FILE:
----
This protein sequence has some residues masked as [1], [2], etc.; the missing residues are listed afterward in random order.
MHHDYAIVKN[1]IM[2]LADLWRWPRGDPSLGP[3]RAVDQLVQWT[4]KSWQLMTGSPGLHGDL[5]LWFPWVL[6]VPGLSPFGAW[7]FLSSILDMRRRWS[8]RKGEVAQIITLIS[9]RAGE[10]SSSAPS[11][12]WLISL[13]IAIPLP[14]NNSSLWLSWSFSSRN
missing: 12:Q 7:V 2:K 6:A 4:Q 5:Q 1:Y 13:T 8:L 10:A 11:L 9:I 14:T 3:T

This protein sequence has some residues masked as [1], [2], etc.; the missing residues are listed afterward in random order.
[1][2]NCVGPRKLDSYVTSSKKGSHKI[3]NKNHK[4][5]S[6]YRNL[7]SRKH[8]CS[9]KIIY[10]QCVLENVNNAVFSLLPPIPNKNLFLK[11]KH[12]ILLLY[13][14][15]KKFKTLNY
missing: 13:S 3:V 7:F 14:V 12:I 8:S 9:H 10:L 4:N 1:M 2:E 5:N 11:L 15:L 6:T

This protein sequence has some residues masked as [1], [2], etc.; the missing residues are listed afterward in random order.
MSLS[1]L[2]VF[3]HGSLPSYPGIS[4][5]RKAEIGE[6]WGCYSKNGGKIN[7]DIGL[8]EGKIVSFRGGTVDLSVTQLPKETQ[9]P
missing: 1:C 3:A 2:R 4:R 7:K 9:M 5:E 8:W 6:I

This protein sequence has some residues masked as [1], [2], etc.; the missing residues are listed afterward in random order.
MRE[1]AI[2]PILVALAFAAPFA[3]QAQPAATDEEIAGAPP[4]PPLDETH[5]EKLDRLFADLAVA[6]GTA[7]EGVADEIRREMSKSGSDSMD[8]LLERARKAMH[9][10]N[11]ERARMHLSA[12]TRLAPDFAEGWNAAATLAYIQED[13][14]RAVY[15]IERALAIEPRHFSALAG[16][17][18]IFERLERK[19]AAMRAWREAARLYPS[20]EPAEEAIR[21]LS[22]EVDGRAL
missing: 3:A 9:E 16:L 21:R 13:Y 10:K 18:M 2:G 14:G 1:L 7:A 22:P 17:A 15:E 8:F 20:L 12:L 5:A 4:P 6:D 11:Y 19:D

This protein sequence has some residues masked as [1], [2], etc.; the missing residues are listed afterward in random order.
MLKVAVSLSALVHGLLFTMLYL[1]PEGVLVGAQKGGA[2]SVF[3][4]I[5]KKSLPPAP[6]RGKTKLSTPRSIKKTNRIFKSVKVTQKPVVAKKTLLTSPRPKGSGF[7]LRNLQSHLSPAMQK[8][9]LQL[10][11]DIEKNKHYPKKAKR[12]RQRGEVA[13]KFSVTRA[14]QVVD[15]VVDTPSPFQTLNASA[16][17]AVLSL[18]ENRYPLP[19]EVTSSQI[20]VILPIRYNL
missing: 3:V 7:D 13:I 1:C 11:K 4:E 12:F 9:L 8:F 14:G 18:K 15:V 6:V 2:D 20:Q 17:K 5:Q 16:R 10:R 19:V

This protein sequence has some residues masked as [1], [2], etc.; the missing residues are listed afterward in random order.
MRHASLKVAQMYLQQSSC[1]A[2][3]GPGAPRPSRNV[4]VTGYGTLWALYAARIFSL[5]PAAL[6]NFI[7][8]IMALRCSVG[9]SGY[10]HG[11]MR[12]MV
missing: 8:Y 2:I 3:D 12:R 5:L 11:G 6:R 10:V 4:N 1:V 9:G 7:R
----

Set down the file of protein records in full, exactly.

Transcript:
This protein sequence has some residues masked as [1], [2], etc.; the missing residues are listed afterward in random order.
MHHDYAIVKN[1]IM[2]LADLWRWPRGDPSLGP[3]RAVDQLVQWT[4]KSWQLMTGSPGLHGDL[5]LWFPWVL[6]VPGLSPFGAW[7]FLSSILDMRRRWS[8]RKGEVAQIITLIS[9]RAGE[10]SSSAPS[11][12]WLISL[13]IAIPLP[14]NNSSLWLSWSFSSRN
missing: 12:Q 7:V 2:K 6:A 4:Q 5:Q 1:Y 13:T 8:L 10:A 11:L 9:I 14:T 3:T

This protein sequence has some residues masked as [1], [2], etc.; the missing residues are listed afterward in random order.
[1][2]NCVGPRKLDSYVTSSKKGSHKI[3]NKNHK[4][5]S[6]YRNL[7]SRKH[8]CS[9]KIIY[10]QCVLENVNNAVFSLLPPIPNKNLFLK[11]KH[12]ILLLY[13][14][15]KKFKTLNY
missing: 13:S 3:V 7:F 14:V 12:I 8:S 9:H 10:L 4:N 1:M 2:E 5:N 11:L 15:L 6:T

This protein sequence has some residues masked as [1], [2], etc.; the missing residues are listed afterward in random order.
MSLS[1]L[2]VF[3]HGSLPSYPGIS[4][5]RKAEIGE[6]WGCYSKNGGKIN[7]DIGL[8]EGKIVSFRGGTVDLSVTQLPKETQ[9]P
missing: 1:C 3:A 2:R 4:R 7:K 9:M 5:E 8:W 6:I

This protein sequence has some residues masked as [1], [2], etc.; the missing residues are listed afterward in random order.
MRE[1]AI[2]PILVALAFAAPFA[3]QAQPAATDEEIAGAPP[4]PPLDETH[5]EKLDRLFADLAVA[6]GTA[7]EGVADEIRREMSKSGSDSMD[8]LLERARKAMH[9][10]N[11]ERARMHLSA[12]TRLAPDFAEGWNAAATLAYIQED[13][14]RAVY[15]IERALAIEPRHFSALAG[16][17][18]IFERLERK[19]AAMRAWREAARLYPS[20]EPAEEAIR[21]LS[22]EVDGRAL
missing: 3:A 9:E 16:L 21:R 13:Y 10:K 18:M 2:G 14:G 1:L 7:A 22:P 17:A 15:E 8:F 20:L 12:L 5:A 4:P 6:D 11:Y 19:D

This protein sequence has some residues masked as [1], [2], etc.; the missing residues are listed afterward in random order.
MLKVAVSLSALVHGLLFTMLYL[1]PEGVLVGAQKGGA[2]SVF[3][4]I[5]KKSLPPAP[6]RGKTKLSTPRSIKKTNRIFKSVKVTQKPVVAKKTLLTSPRPKGSGF[7]LRNLQSHLSPAMQK[8][9]LQL[10][11]DIEKNKHYPKKAKR[12]RQRGEVA[13]KFSVTRA[14]QVVD[15]VVDTPSPFQTLNASA[16][17]AVLSL[18]ENRYPLP[19]EVTSSQI[20]VILPIRYNL
missing: 3:V 7:D 13:I 1:C 11:K 4:E 12:F 9:L 8:F 14:G 18:K 15:V 6:V 2:D 20:Q 17:K 5:Q 16:R 10:R 19:V

This protein sequence has some residues masked as [1], [2], etc.; the missing residues are listed afterward in random order.
MRHASLKVAQMYLQQSSC[1]A[2][3]GPGAPRPSRNV[4]VTGYGTLWALYAARIFSL[5]PAAL[6]NFI[7][8]IMALRCSVG[9]SGY[10]HG[11]MR[12]MV
missing: 8:Y 2:I 3:D 12:R 5:L 11:G 6:R 10:V 4:N 1:V 9:G 7:R